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Chris Bertke, New Executive Chef of Native Foods, Wants the Chain to Become the ‘Gold Standard’

He's bringing an infusion of punk rock energy to the 28-year-old vegan restaurant chain

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Way back in 1994, Chef Tanya Petrovna launched Native Foods with a single vegan cafe in Palm Springs. A second location came just two years later and soon the brand became the first vegan fast-casual chain to go national in the U.S. In recent years, Native Foods has expanded dramatically, now boasting a dozen locations from Illinois to California. Overseeing the menu for all of them is the chain’s new executive chef, Chris Bertke.

“What we loved about Chris when we first met him was that he was down-to-earth and passionate about everything plant-based and animal welfare, which perfectly aligned with our mission and our culture,” says Native Foods director of marketing Sandra Thum. “Once we tasted his food, we knew he was the one who would elevate our already delicious menu.”

Bertke joins Native Foods after a career in restaurants, including helming two of his own in Missouri, Utah Station in St. Louis and Vegan Deli and Butcher in St. Charles, along with a series of pop-ups focusing on vegan versions of comfort foods like pizza and barbecue. We chatted with him about how he arrived at the job, what he hopes to do on the national stage, and how he owes his early cooking inspiration to his mom, grandmom, and Yan Can Cook. 

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L: Chef Chris Bertke; R: Native Foods Cafe location in Lone Tree, CO

Can you tell us a bit about how you started cooking?

When I was growing up, I was fortunate that my family had always lived right up the street from my grandma. Therefore, I was able to pick up cooking from my mom and my grandma because I was always at one place or another. My grandma was very old school and was an awesome baker. She made pies that were literally out of this world. My mom was just an all-around great cook. It sounds weird in current times, but my mom would make us a homemade dinner almost every day of the week. Also, I remember my mom and I would always watch cooking shows during the times I wasn’t at school. I was fortunate enough to be able to watch my favorite chef, Martin Yan on PBS everyday on his show Yan Can Cook.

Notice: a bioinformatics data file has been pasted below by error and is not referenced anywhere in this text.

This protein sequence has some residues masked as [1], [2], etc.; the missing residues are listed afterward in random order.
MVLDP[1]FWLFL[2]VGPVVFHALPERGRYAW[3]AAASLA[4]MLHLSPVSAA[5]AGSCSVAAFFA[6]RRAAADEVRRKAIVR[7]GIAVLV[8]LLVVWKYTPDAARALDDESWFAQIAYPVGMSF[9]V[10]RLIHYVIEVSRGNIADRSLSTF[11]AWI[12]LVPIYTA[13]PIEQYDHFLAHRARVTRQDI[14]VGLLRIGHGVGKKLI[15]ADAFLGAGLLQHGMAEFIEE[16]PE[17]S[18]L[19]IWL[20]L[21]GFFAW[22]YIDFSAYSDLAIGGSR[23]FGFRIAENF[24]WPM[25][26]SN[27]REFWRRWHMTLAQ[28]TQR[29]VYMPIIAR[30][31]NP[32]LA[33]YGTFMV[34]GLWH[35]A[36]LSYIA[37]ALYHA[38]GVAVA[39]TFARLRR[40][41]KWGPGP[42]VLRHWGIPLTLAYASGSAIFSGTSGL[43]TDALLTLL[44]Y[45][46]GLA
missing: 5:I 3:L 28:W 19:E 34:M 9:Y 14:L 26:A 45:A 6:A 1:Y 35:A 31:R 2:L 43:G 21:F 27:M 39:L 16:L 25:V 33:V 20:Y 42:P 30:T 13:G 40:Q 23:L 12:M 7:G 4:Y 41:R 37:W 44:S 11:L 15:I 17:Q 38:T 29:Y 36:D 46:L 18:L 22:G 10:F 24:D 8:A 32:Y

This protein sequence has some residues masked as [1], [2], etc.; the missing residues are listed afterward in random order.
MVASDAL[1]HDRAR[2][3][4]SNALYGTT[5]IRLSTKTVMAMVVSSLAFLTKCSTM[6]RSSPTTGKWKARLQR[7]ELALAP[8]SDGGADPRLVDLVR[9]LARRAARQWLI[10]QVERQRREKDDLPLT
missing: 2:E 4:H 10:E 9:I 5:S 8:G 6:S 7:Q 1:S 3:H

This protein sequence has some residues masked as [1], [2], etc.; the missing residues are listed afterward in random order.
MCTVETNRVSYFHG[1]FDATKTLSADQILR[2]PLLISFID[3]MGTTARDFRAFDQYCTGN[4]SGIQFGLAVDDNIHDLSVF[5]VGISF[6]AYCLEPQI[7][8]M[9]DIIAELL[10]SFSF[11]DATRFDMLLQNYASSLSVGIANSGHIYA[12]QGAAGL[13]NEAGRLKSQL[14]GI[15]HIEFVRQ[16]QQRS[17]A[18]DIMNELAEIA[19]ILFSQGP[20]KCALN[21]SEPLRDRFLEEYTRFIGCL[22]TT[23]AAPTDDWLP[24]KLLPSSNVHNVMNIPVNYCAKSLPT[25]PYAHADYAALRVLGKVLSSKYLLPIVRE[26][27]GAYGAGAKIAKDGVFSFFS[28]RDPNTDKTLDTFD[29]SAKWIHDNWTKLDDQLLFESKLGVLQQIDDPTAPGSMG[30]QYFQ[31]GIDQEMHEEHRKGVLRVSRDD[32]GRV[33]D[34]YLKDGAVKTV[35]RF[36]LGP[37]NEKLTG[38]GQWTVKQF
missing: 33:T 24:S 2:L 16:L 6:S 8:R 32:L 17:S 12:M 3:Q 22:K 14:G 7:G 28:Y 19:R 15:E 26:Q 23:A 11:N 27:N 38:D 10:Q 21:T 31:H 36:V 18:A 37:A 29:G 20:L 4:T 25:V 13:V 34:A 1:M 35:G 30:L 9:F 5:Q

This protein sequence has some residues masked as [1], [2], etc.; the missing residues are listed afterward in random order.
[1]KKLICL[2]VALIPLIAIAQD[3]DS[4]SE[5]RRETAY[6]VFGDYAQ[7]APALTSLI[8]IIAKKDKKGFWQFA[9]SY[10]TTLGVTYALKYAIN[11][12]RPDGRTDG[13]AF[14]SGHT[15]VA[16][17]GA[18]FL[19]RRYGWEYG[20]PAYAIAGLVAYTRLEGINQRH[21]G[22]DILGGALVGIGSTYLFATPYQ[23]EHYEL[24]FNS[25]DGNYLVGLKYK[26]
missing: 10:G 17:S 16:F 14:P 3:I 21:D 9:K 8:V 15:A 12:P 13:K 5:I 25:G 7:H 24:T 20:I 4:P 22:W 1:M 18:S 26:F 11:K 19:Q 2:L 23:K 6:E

What they instilled in me early on was just a love for cooking, creating, and bringing family and friends together by having a great meal put in front of us. Back then, I didn’t realize how lucky I was to have that. Both my mom and grandma really used cooking as a way to say “I love you.” That to me, is huge. And to this day, I’m honored that people allow me to cook for them. They are putting their trust in me and in return, I’m trying to give them what my mom and grandma gave me, love on a plate. Sounds cheesy, but that’s what they taught me – besides the basics of flavors and different techniques.

What inspired you to make the transition to a vegan lifestyle? 

Making the transition was easy. From early on, I always loved animals – honestly even more than people to an extent. After going vegetarian for a little bit, it just kind of made sense. I was already experimenting with my own recipes, so I just figured go all in and just see how it goes. And being in the punk rock music scene for so long helped me. Back then, punk rock was rebellious and dangerous. And that long ago, being vegan was somewhat rebellious. I’ve always loved going against the grain, going vegan was just that, on top of just being the moral thing to do in my mind. The scene had some high morals coming from a lot of the bands I listened to. So on top of already knowing deep down that eating animals wasn’t for me, I was able to access knowledge and information from the whole punk rock scene to help me make my ultimate choice of being vegan.